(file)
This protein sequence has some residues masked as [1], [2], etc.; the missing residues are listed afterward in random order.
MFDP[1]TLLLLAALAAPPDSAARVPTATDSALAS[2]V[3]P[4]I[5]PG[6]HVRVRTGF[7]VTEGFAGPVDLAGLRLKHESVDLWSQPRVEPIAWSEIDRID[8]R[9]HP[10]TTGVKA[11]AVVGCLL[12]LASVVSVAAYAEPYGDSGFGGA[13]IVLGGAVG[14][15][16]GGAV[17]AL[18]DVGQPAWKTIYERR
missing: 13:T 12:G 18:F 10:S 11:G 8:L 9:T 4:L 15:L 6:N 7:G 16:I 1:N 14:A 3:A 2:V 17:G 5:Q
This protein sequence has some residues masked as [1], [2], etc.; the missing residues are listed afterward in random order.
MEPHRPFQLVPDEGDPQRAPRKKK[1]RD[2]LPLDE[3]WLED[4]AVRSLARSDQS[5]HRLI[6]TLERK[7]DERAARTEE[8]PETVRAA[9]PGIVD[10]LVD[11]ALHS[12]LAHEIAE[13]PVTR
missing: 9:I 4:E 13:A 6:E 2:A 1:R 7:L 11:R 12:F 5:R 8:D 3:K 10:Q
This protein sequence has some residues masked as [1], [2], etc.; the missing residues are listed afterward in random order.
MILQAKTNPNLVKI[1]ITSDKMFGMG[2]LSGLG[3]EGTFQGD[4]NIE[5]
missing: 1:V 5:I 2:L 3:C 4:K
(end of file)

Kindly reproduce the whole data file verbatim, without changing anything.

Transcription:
This protein sequence has some residues masked as [1], [2], etc.; the missing residues are listed afterward in random order.
MFDP[1]TLLLLAALAAPPDSAARVPTATDSALAS[2]V[3]P[4]I[5]PG[6]HVRVRTGF[7]VTEGFAGPVDLAGLRLKHESVDLWSQPRVEPIAWSEIDRID[8]R[9]HP[10]TTGVKA[11]AVVGCLL[12]LASVVSVAAYAEPYGDSGFGGA[13]IVLGGAVG[14][15][16]GGAV[17]AL[18]DVGQPAWKTIYERR
missing: 13:T 12:G 18:F 10:S 11:G 8:L 9:T 4:L 15:L 6:N 7:G 16:I 1:N 14:A 3:A 2:V 17:G 5:Q
This protein sequence has some residues masked as [1], [2], etc.; the missing residues are listed afterward in random order.
MEPHRPFQLVPDEGDPQRAPRKKK[1]RD[2]LPLDE[3]WLED[4]AVRSLARSDQS[5]HRLI[6]TLERK[7]DERAARTEE[8]PETVRAA[9]PGIVD[10]LVD[11]ALHS[12]LAHEIAE[13]PVTR
missing: 9:I 4:E 13:A 6:E 2:A 1:R 7:L 11:R 12:F 5:R 8:D 3:K 10:Q
This protein sequence has some residues masked as [1], [2], etc.; the missing residues are listed afterward in random order.
MILQAKTNPNLVKI[1]ITSDKMFGMG[2]LSGLG[3]EGTFQGD[4]NIE[5]
missing: 1:V 5:I 2:L 3:C 4:K